Friday we bought some more supplies at the Soci Farmer’s Market, then had a lovely lunch at La Buca in Soci. Burt had pepposa, which he had cooked for us a few nights earlier, and I had cingiale, which is wild boar. Both were good, as well as a half bottle of Plan di Remole wine. When I asked for olive oil for the bread, the waitress brought Laudemio, which Burt says Surdyks carries at home for $40 a bottle.
A waiter was cutting up two huge Florentine steaks for
five people at the next table. He had also been shaving off prosciutto for other guests.
Most evenings we have dinner on the terrace at the house. Friday night Burt grilled two veal porterhouse steaks for us and made another puntadella salad.
Saturday we drove a very long ways to finish off the ‘Piero Art Trail.’ It was through the mountains with hairpin turns; then an autostrada with no shoulders on either side, cars doing 100 miles per hour, with two single lane pieces for repair and one poorly lit tunnel; then more mountains again, until we arrived in 2 3/4 hours.
Still the town of Urbino was worth it. What a beauty! The gorgeous Ducal Palace made a wonderful museum, in which two paintings by Piero della Francesca were displayed. The first was “The Flagellation,” the second was “Senigallia Madonna.”
There was room after room of paintings, including one by Rafael called “La Muta.”
Burt overheard two people discussing visiting the Cathedral—-they said no visitors were permitted that day, as they were checking for damage from the recent earthquake, centered in Amatrice.
We had a lovely lunch in a garden setting—-Burt had turkey with truffles! He also learned a new wine that he loves—-Bianchello from Urbino. We stopped at a grocery store near Urbino on the way home to buy two bottles—-one of which we enjoyed for dinner. It doesn’t seem to be for sale except near Urbino.
Sunday we drove over the same mountains (not so far) to LaVerna, a monastery where St. Francis of Assisi lived in the 1200s. There is a cloak displayed which they say was worn by St. Francis in 1226 when he received the stigmata. The setting is magnificent—-beautiful woods with the monastery set high on a hill. We bought a bottle of LaVerna Nocino, a liquor made by the monks out of walnuts. When we got home we discovered it was delicious; I wish we had bought another bottle to take home, but I think I will NOT drive over those mountains again, no matter how good it is!
Sunday night Burt made fresh scallops (in their shells) as an appetizer, followed by roast duck arancia, which we ate on the terrace just at dusk.
Monday we went to Stia, a little town nearby that has two castles. We visited the Castle di Palagio, then stopped in a couple of churches, one of which had really old medieval columns.
Lunch in Stia was at the Trattoria Filetto on the main piazza next to the very old fountain, their main source of water in centuries past! We had some pasta and stewed goat.
Yesterday we went on an adventurous outing, first driving to Arezzo and parking the car near the train station; then taking a train for 1 1/2 hours to Orvieto. I had always wanted to see the cathedral there—-it is supposed to be one of the outstanding ones in all of Italy. It’s quite near Rome, and I had thought to stop in sometime, either going or coming to Partina, but I never had.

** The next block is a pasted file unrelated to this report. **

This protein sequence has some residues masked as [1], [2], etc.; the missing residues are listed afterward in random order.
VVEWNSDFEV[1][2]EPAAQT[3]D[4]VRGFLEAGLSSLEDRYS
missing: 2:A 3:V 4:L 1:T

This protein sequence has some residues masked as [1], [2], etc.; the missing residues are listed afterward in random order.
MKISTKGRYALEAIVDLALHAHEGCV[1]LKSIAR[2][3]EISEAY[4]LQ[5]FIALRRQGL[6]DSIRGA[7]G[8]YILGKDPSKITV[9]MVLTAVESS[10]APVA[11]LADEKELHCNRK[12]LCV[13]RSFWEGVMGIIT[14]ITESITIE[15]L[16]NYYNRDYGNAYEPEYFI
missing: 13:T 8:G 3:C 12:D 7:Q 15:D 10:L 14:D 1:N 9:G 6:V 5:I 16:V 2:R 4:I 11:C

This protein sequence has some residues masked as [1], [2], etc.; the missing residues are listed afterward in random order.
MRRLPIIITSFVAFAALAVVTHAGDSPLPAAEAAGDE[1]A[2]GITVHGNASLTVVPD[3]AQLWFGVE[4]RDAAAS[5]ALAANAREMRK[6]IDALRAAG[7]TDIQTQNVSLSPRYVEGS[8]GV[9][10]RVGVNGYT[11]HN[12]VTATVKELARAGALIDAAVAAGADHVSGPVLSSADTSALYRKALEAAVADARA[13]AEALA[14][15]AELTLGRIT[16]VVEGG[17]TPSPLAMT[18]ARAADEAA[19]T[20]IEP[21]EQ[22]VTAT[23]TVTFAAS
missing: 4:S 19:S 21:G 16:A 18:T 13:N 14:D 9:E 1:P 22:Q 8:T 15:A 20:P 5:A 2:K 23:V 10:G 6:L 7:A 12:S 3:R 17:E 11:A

Orvieto is built on a high hill (like many towns in Italy). When we arrived at the train station, there was a funicular to take us up, up to the town, with a shuttle bus to take us to the main piazza.
The Cathedral, which was begun in 1290 and took three centuries to finish, is stunning! The exterior has many mosaic scenes and marble carvings that tell many stories.
The interior has two marvelous chapels, one of which is the San Brizio, describing the End of the World, by Signorelli in 1499.
We saw many lovely things at the Museo del Opera del Duomo.
There was lots more to see and experience, but for us, that was all we had time and energy for. We walked back to the Funicular, being treated to a view of Orvieto’s walls on the way; descended to the train
station; took the train back to Arezzo. While on the train it started to rain and blow, so when we got off and hoofed the three blocks to our car, we got pretty cold and wet. Since we’ve had perfect weather for over two weeks, we couldn’t complain. We did have to figure out the paying system for the car parking, though, which involved driving up to the gate, not having paid the ticket elsewhere, asking the driver behind me to back up (along with two other cars) so I could back up and turn around, then pay at a machine. Of course I didn’t have the right bills so had to return once to get some from Burt, then managed to get us out of there. I only describe all this, so you know that even though I have traveled a lot, there are still many conundrums to deal with!
We got home about 7:00 PM, and were quite worn out so we are having a ‘slow’ day today! That’s nice, too!
Oh, and by the way, the lampredotto that Burt cooked from the cow’s 4th stomach lining (which took parts of a couple of days) turned out great! We had it on sandwiches for lunch—-it was odd, but delicious!
I hope you are all fine—-we are, and really enjoying our trip!